Torshi ‘ ye Angur | Making Pickles with Grapes
Last year around this time, my mom and I set up a Fig & Quince table (of goodies and books) at the Children of Persia 9th Annual Walk. (All ‘ye Metro DC area folks who like a good cause & delicious Persian food: Mark your calendars for their 10th Annual Walk.)
For our goodies we offered: Persian mixed trail (ajeel); Persian honey almond saffron brittles (sohan ‘e assal); and 3 types of Persian pickles (torshi.): 1) mixed veggies pickles (torshi makhloot); 2) eggplant pickles (torshi ‘ye bademjoon); and 3) grape pickles (torshi’ ye angur.) The pickles were the first to go, and fast! Everyone loves a good torshi.
The eggplant and mixed-veggies pickles were my mom’s tried and true (and stellar, I might add) recipes – but making torshi ‘ye angur (grape pickles) was a novel one for us both. Its recipe one I’d found while scouring Najaf Daryabandari’s Persian cookbook (a masterpiece) for information and inspiration. (I actually had the honor and pleasure of meeting the gentleman on a few occasions during my trip to Iran. Full story: soon!)
I was excited about pickling grapes and my mom was game as well but she was rather skeptical about whether it would taste good. Turned out, the result was just wonderful. Sweet, sour, a little bit salty, and crunchy. In a unique, pleasantly palatable way.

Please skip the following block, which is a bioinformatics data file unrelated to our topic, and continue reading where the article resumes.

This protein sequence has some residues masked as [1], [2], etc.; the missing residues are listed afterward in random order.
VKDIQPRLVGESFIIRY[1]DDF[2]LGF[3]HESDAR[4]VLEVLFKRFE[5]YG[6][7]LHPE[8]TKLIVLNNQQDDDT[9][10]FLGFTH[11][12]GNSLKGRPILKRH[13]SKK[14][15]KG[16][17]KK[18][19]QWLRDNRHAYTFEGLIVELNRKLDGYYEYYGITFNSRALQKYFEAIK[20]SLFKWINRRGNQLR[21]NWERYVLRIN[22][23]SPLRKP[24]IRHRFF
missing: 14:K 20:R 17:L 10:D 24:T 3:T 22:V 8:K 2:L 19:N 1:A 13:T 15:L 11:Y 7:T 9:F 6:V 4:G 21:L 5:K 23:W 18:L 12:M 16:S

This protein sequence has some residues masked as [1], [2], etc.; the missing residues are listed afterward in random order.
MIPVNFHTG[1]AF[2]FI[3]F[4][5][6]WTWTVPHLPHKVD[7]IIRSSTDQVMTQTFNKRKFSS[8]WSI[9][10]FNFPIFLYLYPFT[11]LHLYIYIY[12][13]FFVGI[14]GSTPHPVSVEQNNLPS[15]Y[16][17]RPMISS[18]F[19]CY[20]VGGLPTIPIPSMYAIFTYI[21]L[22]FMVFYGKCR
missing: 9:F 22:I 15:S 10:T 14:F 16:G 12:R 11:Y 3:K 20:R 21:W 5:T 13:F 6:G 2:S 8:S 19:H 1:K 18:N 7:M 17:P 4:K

Want some good news? Aside from its favorable taste and texture, grape torshi is ridiculously easy to prepare. Requiring not so much a recipe as know-how. So simple in fact that I won’t even bother with the usual recipe format and will just do a step by step pictorial.
By way of ingredients all you will need are: white vinegar, salt, sterlized airtight glass jars, and a good batch of nice, dent-free, firm, crunchy (no smooshy ones, oh no no no) red or black grapes. We used black grapes, as you can see.
Gently wash & dry grapes. Taking care that none of the grapes separate from the stalk.
Allow grapes to dry completely. (Leave to drain in a colander, or, lay on cloth.)
With a kitchen scissor, cut the grape bunch into separate stalks, each stalk having at least 3-4 grapes on it.
Fill pickling jars with a few grape stalks. (Don’t stuff the jar – leave wiggling room for the grapes.)
Add vinegar (enough to cover grapes, leaving some room at the top.) Sprinkle with a dash of salt. Close lid.That’s it. Your job is done.
Now, according to the original recipe, it’ll take a month before this pickle has ‘settled’ and is ready to serve, but we tried it only one day afterwards, and honestly, it was good to go!
Definitely try this. It’s an interesting way to enjoy grapes and with its melange of sweet, sour and salty taste, it makes a unique condiment that goes quite nicely with meat or a rich dish.